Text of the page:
Has a book ever brought you closer to another person, or come between you?

A few years before my dad died in 1978, he wrote a book called “Families: A Memoir and a Celebration.” It is about the family in Mississippi he was born into and the family he made with my mom. I read it every year. I was 10 when he died, and most of my memories of him come from that book. It’s like a letter from him. I can hear his voice in its pages. It makes me feel closer to him and one day my son, who is named after my dad, can read it and feel closer to him as well.

What’s the most interesting thing you learned from a book recently?

That Neanderthals and humans were alive at the same time. Yuval Noah Harari’s “Sapiens” was a revelation. I also read a new book that is just coming out called “Never Silent: ACT UP and My Life in Activism,” by my friend Peter Staley. I wrote the foreword. I learned so much about the heroic work he and other activists did to save lives in the worst years of the AIDS epidemic.

Which genres do you especially enjoy reading? And which do you avoid?

I don’t read a lot of nonfiction, except if it’s something someone has recommended to me, but when I find a great novel I love nothing more than just losing myself in it.

How do you organize your books?

My books are organized according to the personal connection I feel to them. The ones that are most important to me are in my library and are divided into categories: books I’ve read that I love; books written by family members or about my mom’s family; books that belonged to my mom, dad, brother or grandparents that have their names or notes in them; books about artists that I like or collect. In other rooms I have all the other books I’ve read over the years as well as books that belonged to my mom, dad and brother. We are probably talking about 3,000 or 4,000 books in all.

What book might people be surprised to find on your shelves?

I don’t know about surprised, but the book I am always delighted by is a copy of “Don Quixote” with illustrations by Salvador Dalí. It belonged to my mom and she wrote down the year she read it on the inside cover — 1949.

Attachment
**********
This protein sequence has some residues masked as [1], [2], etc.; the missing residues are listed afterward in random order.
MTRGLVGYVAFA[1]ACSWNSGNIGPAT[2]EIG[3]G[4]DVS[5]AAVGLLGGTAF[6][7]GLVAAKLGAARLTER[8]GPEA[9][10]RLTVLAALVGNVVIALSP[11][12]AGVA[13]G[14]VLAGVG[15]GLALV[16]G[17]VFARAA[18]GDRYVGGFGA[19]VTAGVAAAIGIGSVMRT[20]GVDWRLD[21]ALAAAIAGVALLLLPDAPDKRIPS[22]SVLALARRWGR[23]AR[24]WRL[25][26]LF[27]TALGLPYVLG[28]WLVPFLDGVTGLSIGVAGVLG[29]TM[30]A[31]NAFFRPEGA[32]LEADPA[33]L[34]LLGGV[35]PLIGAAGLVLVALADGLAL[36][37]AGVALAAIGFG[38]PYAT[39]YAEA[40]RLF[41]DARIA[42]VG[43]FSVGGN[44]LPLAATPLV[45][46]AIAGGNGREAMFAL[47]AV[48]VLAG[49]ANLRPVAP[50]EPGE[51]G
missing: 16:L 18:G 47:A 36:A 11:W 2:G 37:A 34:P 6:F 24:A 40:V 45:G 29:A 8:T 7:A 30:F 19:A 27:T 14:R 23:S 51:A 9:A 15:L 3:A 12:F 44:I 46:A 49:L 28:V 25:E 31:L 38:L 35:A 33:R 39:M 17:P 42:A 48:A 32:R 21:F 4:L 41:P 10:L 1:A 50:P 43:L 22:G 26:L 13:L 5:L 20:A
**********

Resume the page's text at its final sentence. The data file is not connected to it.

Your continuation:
What’s the best book you’ve ever received as a gift?

A few years ago I was given a scrapbook my dad made when he was a child growing up in Quitman, Miss., during the Depression. It’s full of ticket stubs to the local theater and other mementos of his childhood.

What kind of reader were you as a child? Which childhood books and authors stick with you most?

I had difficulty reading as a child. I think in third grade I started weekly visits to someone I was told was a “reading doctor.” Her name was Jeannette Jansky and it wasn’t until years later I realized I had a mild form of dyslexia and she was a well-respected expert on child learning disabilities. She made a huge difference in my life. She taught me to type without looking at the keys, and I started really enjoying reading. I had a book called “Handmade Houses” as a child that I was obsessed with. I still have it. It’s a photo book of all sorts of shacks and homes made by hippies in the forest — this was the early ’70s. As a kid, I was very concerned about how people made a living and so I tended to read biographies. I read one about Helen Keller that I loved. I also loved the Fonz and read a book when I was around 8 called “The Fonz: The Henry Winkler Story.” I actually keep it in my office at CNN. Henry Winkler was very important to me when I was a child. Meeting him as an adult — and discovering what a kind and gracious person he is — was amazing.

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